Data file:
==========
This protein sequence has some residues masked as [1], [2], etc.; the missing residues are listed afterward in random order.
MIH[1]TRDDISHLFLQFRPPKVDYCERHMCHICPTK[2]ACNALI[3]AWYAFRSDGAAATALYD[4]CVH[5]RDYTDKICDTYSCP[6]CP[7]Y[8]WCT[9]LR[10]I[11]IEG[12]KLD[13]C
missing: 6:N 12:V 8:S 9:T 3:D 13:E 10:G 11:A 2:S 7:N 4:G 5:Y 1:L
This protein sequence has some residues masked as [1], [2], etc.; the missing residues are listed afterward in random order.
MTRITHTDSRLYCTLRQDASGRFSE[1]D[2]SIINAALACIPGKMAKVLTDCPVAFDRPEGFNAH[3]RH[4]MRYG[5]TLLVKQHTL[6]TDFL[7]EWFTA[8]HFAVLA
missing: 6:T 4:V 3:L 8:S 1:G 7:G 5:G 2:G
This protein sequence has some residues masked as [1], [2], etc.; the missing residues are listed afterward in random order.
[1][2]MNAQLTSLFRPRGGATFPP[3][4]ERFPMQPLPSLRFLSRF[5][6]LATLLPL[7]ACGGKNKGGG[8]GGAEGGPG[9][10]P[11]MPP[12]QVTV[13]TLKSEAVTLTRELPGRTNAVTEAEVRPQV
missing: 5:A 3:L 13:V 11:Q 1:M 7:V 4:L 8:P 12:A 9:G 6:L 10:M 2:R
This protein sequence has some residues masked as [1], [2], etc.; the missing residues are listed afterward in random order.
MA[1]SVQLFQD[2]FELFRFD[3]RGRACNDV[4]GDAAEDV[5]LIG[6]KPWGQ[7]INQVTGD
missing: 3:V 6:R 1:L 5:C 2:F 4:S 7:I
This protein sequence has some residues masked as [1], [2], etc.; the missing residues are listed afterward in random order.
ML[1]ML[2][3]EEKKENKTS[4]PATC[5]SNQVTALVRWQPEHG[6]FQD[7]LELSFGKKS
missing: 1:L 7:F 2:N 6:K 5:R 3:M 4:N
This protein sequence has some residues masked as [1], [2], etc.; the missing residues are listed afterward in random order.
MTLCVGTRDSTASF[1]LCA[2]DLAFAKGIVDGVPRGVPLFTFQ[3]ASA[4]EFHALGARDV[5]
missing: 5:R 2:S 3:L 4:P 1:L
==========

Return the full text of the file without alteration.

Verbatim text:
This protein sequence has some residues masked as [1], [2], etc.; the missing residues are listed afterward in random order.
MIH[1]TRDDISHLFLQFRPPKVDYCERHMCHICPTK[2]ACNALI[3]AWYAFRSDGAAATALYD[4]CVH[5]RDYTDKICDTYSCP[6]CP[7]Y[8]WCT[9]LR[10]I[11]IEG[12]KLD[13]C
missing: 6:N 12:V 8:S 9:T 3:D 13:E 10:G 11:A 2:S 7:N 4:G 5:Y 1:L
This protein sequence has some residues masked as [1], [2], etc.; the missing residues are listed afterward in random order.
MTRITHTDSRLYCTLRQDASGRFSE[1]D[2]SIINAALACIPGKMAKVLTDCPVAFDRPEGFNAH[3]RH[4]MRYG[5]TLLVKQHTL[6]TDFL[7]EWFTA[8]HFAVLA
missing: 6:T 4:V 3:L 8:S 1:G 7:G 5:G 2:G
This protein sequence has some residues masked as [1], [2], etc.; the missing residues are listed afterward in random order.
[1][2]MNAQLTSLFRPRGGATFPP[3][4]ERFPMQPLPSLRFLSRF[5][6]LATLLPL[7]ACGGKNKGGG[8]GGAEGGPG[9][10]P[11]MPP[12]QVTV[13]TLKSEAVTLTRELPGRTNAVTEAEVRPQV
missing: 5:A 3:L 13:V 11:Q 1:M 7:V 4:L 8:P 12:A 9:G 6:L 10:M 2:R
This protein sequence has some residues masked as [1], [2], etc.; the missing residues are listed afterward in random order.
MA[1]SVQLFQD[2]FELFRFD[3]RGRACNDV[4]GDAAEDV[5]LIG[6]KPWGQ[7]INQVTGD
missing: 3:V 6:R 1:L 5:C 2:F 4:S 7:I
This protein sequence has some residues masked as [1], [2], etc.; the missing residues are listed afterward in random order.
ML[1]ML[2][3]EEKKENKTS[4]PATC[5]SNQVTALVRWQPEHG[6]FQD[7]LELSFGKKS
missing: 1:L 7:F 2:N 6:K 5:R 3:M 4:N
This protein sequence has some residues masked as [1], [2], etc.; the missing residues are listed afterward in random order.
MTLCVGTRDSTASF[1]LCA[2]DLAFAKGIVDGVPRGVPLFTFQ[3]ASA[4]EFHALGARDV[5]
missing: 5:R 2:S 3:L 4:P 1:L